Direct link here (courtesy of Engadget). These annual presentations are the hottest tickets on the trade circuit, but this one had an oddly perfunctory air, despite the raft of new products and services that Steve Jobs announced. The audience was oddly muted and respectful; new products or features were greeted not with the raucous, foot-stomping, whistling euphoria of yesteryear, but with ripples of polite applause. And the reaction shots suggested an audience comprised of a high proportion of suits. Could it be that the Jobs Keynote has become the tech equivalent of the Annual General Meeting of Berkshire Hathaway, Warren Buffett’s holding company — where people pay over $100k for a single share in the company (currently trading at $129,720 a share) just to buy the right to attend the meeting and sit at the Sage of Omaha’s feet?
There were the usual nauseating interludes when the Chief Execs of Apple’s commercial ‘partners’ are invited on stage for a brief share of the limelight. This year’s scene with Paul Otellini, the Intel CEO, rated three on the Sickbag Scale.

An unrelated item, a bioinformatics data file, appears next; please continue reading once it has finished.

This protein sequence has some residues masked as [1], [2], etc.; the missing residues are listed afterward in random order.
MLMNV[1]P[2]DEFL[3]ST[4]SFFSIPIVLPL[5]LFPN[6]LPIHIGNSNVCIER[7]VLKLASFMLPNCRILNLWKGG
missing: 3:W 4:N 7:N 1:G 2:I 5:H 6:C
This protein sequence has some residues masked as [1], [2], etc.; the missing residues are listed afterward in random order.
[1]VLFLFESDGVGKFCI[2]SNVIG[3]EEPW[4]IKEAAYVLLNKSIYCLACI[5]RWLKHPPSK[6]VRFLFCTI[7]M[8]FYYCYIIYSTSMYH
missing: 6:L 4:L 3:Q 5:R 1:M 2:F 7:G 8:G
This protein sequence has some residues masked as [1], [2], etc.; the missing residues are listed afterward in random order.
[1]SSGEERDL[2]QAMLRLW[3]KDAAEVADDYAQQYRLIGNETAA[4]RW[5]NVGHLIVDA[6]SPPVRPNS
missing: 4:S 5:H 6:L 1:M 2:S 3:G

Still, Jobs remains the best embodiment of CEO-as-evangelist there is. And what other company would be able to round off a technical presentation with a live performance by Randy Newman?
Rory Cellan-Jones has taken a sceptical look at the ‘newsworthiness’ of the Apple announcements. He rates the iTunes movie-rental deal at 7/10 and the new ultra-thin laptop at 6/10. His colleagues think Apple gets too much media attention. In terms of its impact on people’s lives, the Ford Focus is more important than anything announced by Steve Jobs.
Which is true. The laptop is called the MacBook Air, btw. Why ‘Air’? Because, says TechCrunch, that’s the only thing left in your wallet after you’ve bought one. It’s £1,199 in the UK, apparently. Shipping in two weeks.
And, for busy folks, here’s the gist of the 90-minute keynote in 60 seconds.